Archie’s surname was topic of huge Royal Family row dating back nearly 70 years

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The Duke and Duchess of Sussex welcomed their first child Archie, almost two years ago and the couple are set to have their second, a little girl, later this year.

The baby will most likely have the same surname as her brother, which is Mountbatten-Windsor.

This is the Royal Family’s official surname used by all members who don’t have a title.

According to the Royal.uk website, the surname didn’t appear on an official document until 1973, but the complicated story behind the name dates all the way back to 1952 and is believed to have been the topic of a huge row between Prince Philip and several other key figures.

Before he married The Queen and became the Duke of Edinburgh, Philip was known as Prince Philip of Greece and Denmark of the House of Schleswig-Holstein-Sonderburg-Glücksburg.

However, his name wasn’t considered to be neutral enough so he adopted the name Mountbatten after his grandparents.

When the then Princess Elizabeth had the couple’s first child, Prince Charles, in 1948, he assumed, due to tradition, that their little one would take his name.

However, when Elizabeth went on to become Queen in 1952, she had to confirm the official surname of the Royal Family and many wanted her to continue using Windsor, instead of changing it to Mountbatten.

Winston Churchill is said to have been an advocate for the Royals using the name Windsor and The Queen’s grandmother, Queen Mary, agreed.



Queen Elizabeth II and The Prince Philip, Duke of Edinburgh with their children (right to left); Charles Prince of Wales, Prince Andrew, Prince Edward and Princess Anne celebrating the Queen's 39th birthday at Windsor.
Prince Philip wanted his children to take his name

It is said to have caused such an issue that the matter was even discussed in Parliament.

In the end, the Queen decided to support her family’s views and the name Windsor was used.

At the time, Philip reportedly said: “I am nothing but a bloody amoeba. I am the only man in the country not allowed to give his name to his own children.”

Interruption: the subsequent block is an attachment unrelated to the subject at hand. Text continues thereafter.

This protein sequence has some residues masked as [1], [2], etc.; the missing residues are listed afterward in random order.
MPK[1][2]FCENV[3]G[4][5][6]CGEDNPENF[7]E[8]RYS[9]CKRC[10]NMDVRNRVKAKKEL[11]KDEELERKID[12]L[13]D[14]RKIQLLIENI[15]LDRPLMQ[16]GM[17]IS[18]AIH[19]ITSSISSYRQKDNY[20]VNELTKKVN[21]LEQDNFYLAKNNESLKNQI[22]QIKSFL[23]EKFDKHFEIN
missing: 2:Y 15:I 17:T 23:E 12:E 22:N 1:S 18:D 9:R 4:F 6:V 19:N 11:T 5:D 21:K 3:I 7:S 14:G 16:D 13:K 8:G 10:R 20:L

The topic continued to bother him for years to come, but it wasn’t until 1960 that Elizabeth decided to do something more about it.

When the couple fell pregnant with their third child, Elizabeth was Queen and Philip was still keen for his children to have his surname.

So in 1960, Her Majesty is said to have gone to see Harold Macmillan, who had then taken over as PM.

She said “she absolutely needed to revisit” the issue and admitted it “had been irritating her husband since 1952”.

Finally, a comprise was met, and on February 8, 1960 – 11 days before Prince Andrew was born – the Queen declared that she had adopted the name Mountbatten-Windsor.

She announced that it would be used by all her descendants who do not enjoy the title of His or Her Royal Highness.

And as we have seen, it’s still used today.

A statement on the Royal website explains: “The Royal Family name of Windsor was confirmed by The Queen after her accession in 1952. However, in 1960, The Queen and The Duke of Edinburgh decided that they would like their own direct descendants to be distinguished from the rest of the Royal Family (without changing the name of the Royal House), as Windsor is the surname used by all the male and unmarried female descendants of George V.

“It was therefore declared in the Privy Council that The Queen’s descendants, other than those with the style of Royal Highness and the title of Prince/Princess, or female descendants who marry, would carry the name of Mountbatten-Windsor.”

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